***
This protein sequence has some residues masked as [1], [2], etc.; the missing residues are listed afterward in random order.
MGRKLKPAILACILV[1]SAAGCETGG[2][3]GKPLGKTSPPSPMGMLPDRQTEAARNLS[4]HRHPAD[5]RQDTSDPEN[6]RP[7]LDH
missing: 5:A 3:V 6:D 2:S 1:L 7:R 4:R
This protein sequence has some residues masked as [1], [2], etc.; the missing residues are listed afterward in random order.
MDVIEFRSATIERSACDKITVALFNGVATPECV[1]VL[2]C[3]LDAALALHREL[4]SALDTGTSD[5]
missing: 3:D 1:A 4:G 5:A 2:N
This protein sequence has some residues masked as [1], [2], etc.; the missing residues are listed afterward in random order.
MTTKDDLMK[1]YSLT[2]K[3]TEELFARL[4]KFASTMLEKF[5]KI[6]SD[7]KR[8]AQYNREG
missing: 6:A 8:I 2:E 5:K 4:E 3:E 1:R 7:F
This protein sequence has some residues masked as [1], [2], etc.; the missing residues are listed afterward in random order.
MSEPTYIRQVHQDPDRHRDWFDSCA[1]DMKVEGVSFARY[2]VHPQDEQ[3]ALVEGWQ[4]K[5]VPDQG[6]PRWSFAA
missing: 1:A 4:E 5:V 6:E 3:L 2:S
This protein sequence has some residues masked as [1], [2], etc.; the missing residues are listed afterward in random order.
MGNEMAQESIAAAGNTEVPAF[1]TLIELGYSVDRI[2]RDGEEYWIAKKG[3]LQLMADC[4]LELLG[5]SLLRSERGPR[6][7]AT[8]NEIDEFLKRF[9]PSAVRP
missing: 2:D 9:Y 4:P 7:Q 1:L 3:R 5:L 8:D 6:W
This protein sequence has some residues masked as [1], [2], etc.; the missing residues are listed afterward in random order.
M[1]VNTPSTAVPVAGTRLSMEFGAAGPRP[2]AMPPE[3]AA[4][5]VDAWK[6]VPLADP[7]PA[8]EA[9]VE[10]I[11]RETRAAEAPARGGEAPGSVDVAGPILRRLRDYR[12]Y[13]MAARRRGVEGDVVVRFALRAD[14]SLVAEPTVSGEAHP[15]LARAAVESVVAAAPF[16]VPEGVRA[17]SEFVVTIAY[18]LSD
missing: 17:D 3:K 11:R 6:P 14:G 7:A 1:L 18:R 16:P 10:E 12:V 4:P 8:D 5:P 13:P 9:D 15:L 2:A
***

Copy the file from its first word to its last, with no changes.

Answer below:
This protein sequence has some residues masked as [1], [2], etc.; the missing residues are listed afterward in random order.
MGRKLKPAILACILV[1]SAAGCETGG[2][3]GKPLGKTSPPSPMGMLPDRQTEAARNLS[4]HRHPAD[5]RQDTSDPEN[6]RP[7]LDH
missing: 5:A 3:V 6:D 2:S 1:L 7:R 4:R
This protein sequence has some residues masked as [1], [2], etc.; the missing residues are listed afterward in random order.
MDVIEFRSATIERSACDKITVALFNGVATPECV[1]VL[2]C[3]LDAALALHREL[4]SALDTGTSD[5]
missing: 3:D 1:A 4:G 5:A 2:N
This protein sequence has some residues masked as [1], [2], etc.; the missing residues are listed afterward in random order.
MTTKDDLMK[1]YSLT[2]K[3]TEELFARL[4]KFASTMLEKF[5]KI[6]SD[7]KR[8]AQYNREG
missing: 6:A 8:I 2:E 5:K 4:E 3:E 1:R 7:F
This protein sequence has some residues masked as [1], [2], etc.; the missing residues are listed afterward in random order.
MSEPTYIRQVHQDPDRHRDWFDSCA[1]DMKVEGVSFARY[2]VHPQDEQ[3]ALVEGWQ[4]K[5]VPDQG[6]PRWSFAA
missing: 1:A 4:E 5:V 6:E 3:L 2:S
This protein sequence has some residues masked as [1], [2], etc.; the missing residues are listed afterward in random order.
MGNEMAQESIAAAGNTEVPAF[1]TLIELGYSVDRI[2]RDGEEYWIAKKG[3]LQLMADC[4]LELLG[5]SLLRSERGPR[6][7]AT[8]NEIDEFLKRF[9]PSAVRP
missing: 2:D 9:Y 4:P 7:Q 1:L 3:R 5:L 8:D 6:W
This protein sequence has some residues masked as [1], [2], etc.; the missing residues are listed afterward in random order.
M[1]VNTPSTAVPVAGTRLSMEFGAAGPRP[2]AMPPE[3]AA[4][5]VDAWK[6]VPLADP[7]PA[8]EA[9]VE[10]I[11]RETRAAEAPARGGEAPGSVDVAGPILRRLRDYR[12]Y[13]MAARRRGVEGDVVVRFALRAD[14]SLVAEPTVSGEAHP[15]LARAAVESVVAAAPF[16]VPEGVRA[17]SEFVVTIAY[18]LSD
missing: 17:D 3:K 11:R 6:P 14:G 7:A 1:L 18:R 16:P 10:E 12:V 4:P 8:D 5:P 13:P 9:D 15:L 2:A